Multimedia Composition Courses
01 M 2,3 CAC 12779 KLAVER MU-038
02 W 2,3 CAC 12780 BOBE MU-038
03 W 3,4 CAC 12781 COTSONAS MU-305
04 M6,7 CAC 13504 LAWLESS MU-305
05 TH 4,5 CAC 13505 BETANCOURT MU-038
06 W 6,7 CAC 14747 FARBERMAN MU-305
08 T 7,8 CAC 14749 DUFFY MU-038
09 F 2,3 CAC 16100 FARBERMAN MU-038
10 M 5,6 CAC 16174 GREGORIAN MU-038
H1 TH 2,3 CAC 19951 BIELECKI MU-305
Students will learn the personal and professional value of being able to create and update a blog. By the end of the semester, students will be familiar with blogging jargon (posts, tags, archives, etc.), examine highly trafficked, exemplary blogs in the blogosphere, and begin to understand the many purposes and functions of blogs. Students will explore various blogging platforms and learn how to set up a basic blog. Writing exercises will focus on developing a distinct, consistent voice; writing for web rather than print; generating a steady stream of topics; and writing for a specific audience. Students will also be expected to consider how additional media (photos, videos, sound, external links) can support the text. All students will create a concept for a blog that they will update throughout the semester, and the class will also maintain a collaborative group blog.
02-The Fluid Page
Digital media has altered not only the way we create and consume information, but it has also profoundly altered how we value that information; furthermore, it has changed the way we think. The realm of digital media is growing and changing so rapidly that even the experts often have trouble making sense of what tools like blogs, social media, and digital publishing mean for the future of human communication. In this class, we will be critically examining the ways that digital media has inspired us to reconsider permanence and fluidity, as they relate to information. Through assigned texts, websites, videos, and podcasts, students will rethink the modes of presenting information and find what it means to contribute to the perpetually updated World Wide Web. Students will also develop projects using digital media in order to explore their own personal questions about what it means to create and consume media in the Digital Age.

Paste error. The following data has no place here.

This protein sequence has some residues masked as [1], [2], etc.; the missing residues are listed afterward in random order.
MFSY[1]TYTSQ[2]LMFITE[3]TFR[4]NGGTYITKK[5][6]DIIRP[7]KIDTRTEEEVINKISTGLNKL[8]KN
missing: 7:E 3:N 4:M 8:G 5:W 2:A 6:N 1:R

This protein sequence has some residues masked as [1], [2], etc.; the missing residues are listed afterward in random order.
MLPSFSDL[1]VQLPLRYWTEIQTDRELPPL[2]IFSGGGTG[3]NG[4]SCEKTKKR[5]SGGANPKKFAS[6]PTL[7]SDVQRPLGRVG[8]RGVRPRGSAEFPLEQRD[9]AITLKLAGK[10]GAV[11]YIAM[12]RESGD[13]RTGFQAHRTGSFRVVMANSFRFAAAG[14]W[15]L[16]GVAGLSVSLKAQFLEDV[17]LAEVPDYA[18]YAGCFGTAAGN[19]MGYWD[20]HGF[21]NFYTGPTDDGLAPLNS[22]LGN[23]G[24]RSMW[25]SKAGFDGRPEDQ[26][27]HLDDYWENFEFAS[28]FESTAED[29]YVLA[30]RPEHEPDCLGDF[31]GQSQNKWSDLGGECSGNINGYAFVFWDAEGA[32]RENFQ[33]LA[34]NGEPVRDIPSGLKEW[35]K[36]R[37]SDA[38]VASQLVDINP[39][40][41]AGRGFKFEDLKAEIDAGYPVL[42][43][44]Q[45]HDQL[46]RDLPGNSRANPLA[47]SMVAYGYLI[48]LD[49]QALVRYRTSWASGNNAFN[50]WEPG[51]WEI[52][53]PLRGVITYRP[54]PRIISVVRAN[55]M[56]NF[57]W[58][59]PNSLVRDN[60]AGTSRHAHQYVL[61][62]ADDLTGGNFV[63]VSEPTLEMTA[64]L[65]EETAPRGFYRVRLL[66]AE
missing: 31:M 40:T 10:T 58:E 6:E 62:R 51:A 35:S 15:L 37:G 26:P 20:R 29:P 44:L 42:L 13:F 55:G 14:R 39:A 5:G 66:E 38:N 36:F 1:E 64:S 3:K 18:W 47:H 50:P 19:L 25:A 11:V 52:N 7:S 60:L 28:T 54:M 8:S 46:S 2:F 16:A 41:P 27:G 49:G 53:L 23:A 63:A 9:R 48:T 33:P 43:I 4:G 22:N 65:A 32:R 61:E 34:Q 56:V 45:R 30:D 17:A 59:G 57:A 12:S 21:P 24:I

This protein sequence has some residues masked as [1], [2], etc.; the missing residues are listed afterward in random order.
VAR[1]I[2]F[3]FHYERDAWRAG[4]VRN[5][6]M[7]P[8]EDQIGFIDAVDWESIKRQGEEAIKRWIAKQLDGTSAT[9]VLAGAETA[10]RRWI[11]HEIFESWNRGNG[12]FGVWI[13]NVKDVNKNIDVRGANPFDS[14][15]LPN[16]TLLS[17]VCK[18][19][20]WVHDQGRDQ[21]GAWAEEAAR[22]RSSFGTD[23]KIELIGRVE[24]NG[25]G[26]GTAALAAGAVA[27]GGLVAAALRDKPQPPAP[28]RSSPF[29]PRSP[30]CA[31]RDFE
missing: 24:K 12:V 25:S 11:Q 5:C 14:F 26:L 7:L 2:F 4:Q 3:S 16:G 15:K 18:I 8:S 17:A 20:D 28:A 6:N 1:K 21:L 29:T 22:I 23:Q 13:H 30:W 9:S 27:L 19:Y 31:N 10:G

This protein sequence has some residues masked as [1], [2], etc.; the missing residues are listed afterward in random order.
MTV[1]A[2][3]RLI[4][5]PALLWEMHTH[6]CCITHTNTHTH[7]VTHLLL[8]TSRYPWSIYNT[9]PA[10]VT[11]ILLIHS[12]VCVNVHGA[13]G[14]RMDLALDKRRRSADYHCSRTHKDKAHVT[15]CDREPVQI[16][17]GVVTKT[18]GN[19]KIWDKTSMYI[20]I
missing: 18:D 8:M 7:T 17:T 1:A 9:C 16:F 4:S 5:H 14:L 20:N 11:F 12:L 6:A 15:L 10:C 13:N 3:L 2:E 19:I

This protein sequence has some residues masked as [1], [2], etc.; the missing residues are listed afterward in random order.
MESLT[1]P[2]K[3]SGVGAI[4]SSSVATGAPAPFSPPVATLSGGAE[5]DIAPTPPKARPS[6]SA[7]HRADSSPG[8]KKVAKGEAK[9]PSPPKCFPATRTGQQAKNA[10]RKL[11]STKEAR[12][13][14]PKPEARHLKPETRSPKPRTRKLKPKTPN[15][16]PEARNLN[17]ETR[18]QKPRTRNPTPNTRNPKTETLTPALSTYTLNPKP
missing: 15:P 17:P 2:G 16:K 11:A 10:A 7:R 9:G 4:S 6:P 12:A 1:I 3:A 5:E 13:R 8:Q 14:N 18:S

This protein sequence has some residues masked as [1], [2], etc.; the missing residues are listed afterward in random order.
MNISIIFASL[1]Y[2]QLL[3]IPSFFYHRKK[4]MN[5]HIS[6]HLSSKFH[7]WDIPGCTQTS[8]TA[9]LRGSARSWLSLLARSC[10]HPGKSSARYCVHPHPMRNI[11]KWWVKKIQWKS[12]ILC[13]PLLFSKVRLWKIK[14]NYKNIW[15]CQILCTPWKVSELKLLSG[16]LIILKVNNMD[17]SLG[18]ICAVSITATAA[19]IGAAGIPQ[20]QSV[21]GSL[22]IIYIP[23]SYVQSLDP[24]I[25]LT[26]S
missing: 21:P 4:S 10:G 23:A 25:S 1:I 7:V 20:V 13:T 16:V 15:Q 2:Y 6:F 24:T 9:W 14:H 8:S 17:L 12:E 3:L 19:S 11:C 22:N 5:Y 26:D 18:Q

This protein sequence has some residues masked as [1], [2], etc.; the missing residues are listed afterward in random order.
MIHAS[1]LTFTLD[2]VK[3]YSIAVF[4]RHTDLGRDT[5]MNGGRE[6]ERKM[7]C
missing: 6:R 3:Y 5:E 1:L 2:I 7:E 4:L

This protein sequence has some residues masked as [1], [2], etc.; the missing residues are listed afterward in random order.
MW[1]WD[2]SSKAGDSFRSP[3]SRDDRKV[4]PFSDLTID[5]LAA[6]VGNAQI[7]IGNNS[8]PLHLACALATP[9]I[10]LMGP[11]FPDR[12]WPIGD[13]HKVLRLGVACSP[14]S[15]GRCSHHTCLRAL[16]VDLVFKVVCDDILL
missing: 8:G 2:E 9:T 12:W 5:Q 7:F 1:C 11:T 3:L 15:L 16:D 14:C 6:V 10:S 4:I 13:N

03 - Digital Media and Civic Engagement
This course examines how relationships between physical and virtual communities are mediated in 2014. Students will learn to use digital technologies including blogs, podcasts, and video essays as tools to showcase research and develop digital archives that preserve cultural memories, identities and histories. Assignments will focus on collaboration both in and out of the classroom, requiriing students to work closely with peers and local mentors to plan and execute a multimedia team project.